- For example technical training like understanding how components work within machinery or critical pieces of kit. GE famously apply this kind of learning for their Jet Engine technical specialists who can enter a virtual jet engine, make changes through touch and manipulation of virtual components and understand the consequences, to derive learning for the real world application.
- Users remain in the real world and access instructional content that is CONTEXT SENSITIVE
- Excellent medium for induction training, introduction of teams / remote personnel, new role induction, function orientation, location tours, brand engagement and much, much more.
- This encourages on-demand learning and can foster a culture of personalized and continuous learning (particularly when used as an enhanced induction and organizational orientation learning method)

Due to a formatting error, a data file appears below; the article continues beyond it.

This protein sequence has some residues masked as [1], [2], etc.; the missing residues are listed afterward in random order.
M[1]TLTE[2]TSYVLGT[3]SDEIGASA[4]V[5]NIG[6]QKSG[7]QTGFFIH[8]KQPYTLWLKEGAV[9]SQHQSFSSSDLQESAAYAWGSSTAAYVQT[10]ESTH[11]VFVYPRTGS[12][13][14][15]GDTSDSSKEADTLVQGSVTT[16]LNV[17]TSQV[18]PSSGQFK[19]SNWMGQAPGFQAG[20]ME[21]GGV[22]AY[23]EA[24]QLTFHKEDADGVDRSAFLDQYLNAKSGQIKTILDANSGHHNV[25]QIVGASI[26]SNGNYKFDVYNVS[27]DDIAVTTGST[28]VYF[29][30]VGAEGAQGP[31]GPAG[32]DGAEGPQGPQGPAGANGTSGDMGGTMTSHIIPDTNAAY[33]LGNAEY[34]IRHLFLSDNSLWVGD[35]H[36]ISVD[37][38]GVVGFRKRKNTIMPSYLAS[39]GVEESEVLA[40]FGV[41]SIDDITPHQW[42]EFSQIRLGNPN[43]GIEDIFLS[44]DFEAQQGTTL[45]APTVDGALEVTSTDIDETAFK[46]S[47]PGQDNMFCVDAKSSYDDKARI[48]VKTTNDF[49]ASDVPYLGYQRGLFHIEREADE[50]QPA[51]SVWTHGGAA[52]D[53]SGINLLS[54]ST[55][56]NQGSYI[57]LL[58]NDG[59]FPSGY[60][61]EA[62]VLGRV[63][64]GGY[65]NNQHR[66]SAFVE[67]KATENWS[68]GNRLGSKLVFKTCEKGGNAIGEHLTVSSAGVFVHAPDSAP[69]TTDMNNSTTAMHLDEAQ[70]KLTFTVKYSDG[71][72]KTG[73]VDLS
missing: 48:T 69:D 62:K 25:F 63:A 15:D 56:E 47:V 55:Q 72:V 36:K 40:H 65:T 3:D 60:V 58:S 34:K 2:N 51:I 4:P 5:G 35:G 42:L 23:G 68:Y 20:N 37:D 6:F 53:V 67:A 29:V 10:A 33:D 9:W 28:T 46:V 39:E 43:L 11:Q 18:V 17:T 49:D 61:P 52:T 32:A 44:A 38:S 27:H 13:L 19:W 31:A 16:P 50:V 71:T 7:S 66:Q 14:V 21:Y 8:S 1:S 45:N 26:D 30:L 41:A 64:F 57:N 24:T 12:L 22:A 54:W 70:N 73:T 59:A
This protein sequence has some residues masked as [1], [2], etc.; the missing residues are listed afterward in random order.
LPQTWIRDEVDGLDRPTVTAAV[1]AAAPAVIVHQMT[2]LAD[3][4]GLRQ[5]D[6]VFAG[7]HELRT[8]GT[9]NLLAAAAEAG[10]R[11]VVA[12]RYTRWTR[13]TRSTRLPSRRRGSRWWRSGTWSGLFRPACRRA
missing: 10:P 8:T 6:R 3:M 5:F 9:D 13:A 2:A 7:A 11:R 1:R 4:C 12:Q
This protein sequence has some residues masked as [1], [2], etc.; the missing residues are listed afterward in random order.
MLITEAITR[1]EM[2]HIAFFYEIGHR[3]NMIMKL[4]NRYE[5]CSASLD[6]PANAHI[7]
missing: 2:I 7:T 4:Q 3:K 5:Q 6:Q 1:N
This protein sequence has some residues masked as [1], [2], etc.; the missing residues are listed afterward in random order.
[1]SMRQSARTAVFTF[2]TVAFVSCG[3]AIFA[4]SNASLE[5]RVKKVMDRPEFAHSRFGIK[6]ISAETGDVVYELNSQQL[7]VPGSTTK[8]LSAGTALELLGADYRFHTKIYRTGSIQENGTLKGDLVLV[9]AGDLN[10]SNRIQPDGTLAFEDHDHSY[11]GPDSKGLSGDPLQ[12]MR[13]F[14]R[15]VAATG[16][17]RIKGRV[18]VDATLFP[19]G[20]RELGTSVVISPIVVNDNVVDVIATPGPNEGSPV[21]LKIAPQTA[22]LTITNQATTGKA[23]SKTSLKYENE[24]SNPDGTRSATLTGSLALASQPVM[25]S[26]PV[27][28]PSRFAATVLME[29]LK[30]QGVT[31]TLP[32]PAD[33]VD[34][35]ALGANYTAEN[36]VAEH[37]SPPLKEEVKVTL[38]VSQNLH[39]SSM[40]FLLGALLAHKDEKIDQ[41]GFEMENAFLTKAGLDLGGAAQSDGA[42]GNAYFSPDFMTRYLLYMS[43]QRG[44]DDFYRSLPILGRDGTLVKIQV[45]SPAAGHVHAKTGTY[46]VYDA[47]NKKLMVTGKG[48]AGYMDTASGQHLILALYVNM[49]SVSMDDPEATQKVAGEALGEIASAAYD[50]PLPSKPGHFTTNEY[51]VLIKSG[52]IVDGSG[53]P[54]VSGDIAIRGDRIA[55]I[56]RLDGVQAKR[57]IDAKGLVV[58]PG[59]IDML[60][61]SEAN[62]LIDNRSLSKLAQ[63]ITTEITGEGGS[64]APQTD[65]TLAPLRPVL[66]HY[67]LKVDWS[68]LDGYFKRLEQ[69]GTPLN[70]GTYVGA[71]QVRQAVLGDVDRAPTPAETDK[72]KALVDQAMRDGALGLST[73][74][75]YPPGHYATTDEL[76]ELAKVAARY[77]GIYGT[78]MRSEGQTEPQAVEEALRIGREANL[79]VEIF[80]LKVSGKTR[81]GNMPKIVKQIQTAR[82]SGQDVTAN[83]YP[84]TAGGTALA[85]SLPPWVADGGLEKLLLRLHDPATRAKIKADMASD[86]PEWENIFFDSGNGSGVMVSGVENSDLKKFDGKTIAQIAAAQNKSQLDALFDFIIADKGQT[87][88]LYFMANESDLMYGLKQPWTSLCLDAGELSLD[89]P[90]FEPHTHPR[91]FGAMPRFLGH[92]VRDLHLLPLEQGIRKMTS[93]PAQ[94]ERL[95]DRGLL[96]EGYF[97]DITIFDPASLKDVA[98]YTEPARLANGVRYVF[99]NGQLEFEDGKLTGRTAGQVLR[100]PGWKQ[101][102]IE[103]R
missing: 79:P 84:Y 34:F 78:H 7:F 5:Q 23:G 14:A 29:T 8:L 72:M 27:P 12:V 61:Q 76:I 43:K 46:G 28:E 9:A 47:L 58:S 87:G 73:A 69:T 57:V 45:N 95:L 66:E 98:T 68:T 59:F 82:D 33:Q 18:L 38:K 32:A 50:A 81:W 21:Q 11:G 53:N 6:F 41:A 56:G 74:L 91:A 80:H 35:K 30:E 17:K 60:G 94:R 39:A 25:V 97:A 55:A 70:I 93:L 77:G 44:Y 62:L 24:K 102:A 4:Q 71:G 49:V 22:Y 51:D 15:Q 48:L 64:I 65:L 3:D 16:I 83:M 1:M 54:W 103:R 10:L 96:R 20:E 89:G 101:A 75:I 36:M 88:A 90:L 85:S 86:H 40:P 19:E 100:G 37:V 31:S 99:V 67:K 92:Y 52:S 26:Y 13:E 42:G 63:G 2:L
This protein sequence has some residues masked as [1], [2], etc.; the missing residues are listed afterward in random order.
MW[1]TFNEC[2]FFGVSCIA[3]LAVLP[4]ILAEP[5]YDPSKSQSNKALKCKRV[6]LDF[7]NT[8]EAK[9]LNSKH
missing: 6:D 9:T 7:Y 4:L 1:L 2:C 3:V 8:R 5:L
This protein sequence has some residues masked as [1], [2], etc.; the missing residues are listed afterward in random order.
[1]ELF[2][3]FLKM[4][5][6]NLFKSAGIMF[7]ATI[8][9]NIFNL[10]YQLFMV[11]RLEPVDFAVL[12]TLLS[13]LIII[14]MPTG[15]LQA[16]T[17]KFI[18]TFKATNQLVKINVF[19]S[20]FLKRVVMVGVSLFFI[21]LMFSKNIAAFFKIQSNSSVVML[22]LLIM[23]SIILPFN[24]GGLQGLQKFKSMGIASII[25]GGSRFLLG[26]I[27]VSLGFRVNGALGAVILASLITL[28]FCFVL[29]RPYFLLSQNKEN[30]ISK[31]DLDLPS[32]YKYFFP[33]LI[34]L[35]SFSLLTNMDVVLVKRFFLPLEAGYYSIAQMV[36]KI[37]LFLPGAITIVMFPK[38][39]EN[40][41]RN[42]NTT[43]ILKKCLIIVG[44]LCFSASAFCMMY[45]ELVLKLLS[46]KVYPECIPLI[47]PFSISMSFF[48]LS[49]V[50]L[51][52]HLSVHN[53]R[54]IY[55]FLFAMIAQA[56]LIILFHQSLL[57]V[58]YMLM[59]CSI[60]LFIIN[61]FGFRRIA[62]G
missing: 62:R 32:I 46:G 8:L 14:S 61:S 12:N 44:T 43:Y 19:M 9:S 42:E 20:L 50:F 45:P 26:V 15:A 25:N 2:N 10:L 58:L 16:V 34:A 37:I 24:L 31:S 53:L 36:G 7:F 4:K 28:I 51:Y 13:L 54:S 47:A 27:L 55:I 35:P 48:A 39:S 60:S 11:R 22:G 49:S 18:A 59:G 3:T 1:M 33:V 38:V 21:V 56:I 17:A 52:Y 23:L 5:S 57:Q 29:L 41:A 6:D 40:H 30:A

- Very practical drivign real-world learning with the immediacy required for today’s on-demand, efficient learning requirements
3) What can we do to get started?
Here below is a summary visual for you with some key messages. Following that, you will find some tips, advice and next steps to take now, which will transform your learning solutions approach & delivery.
Virtual Reality – Getting started:
- Start with a single project – don’t try to create ‘whole world environments’ to start with. Experiment, apply, test and learn prior to applying to larger scale projects.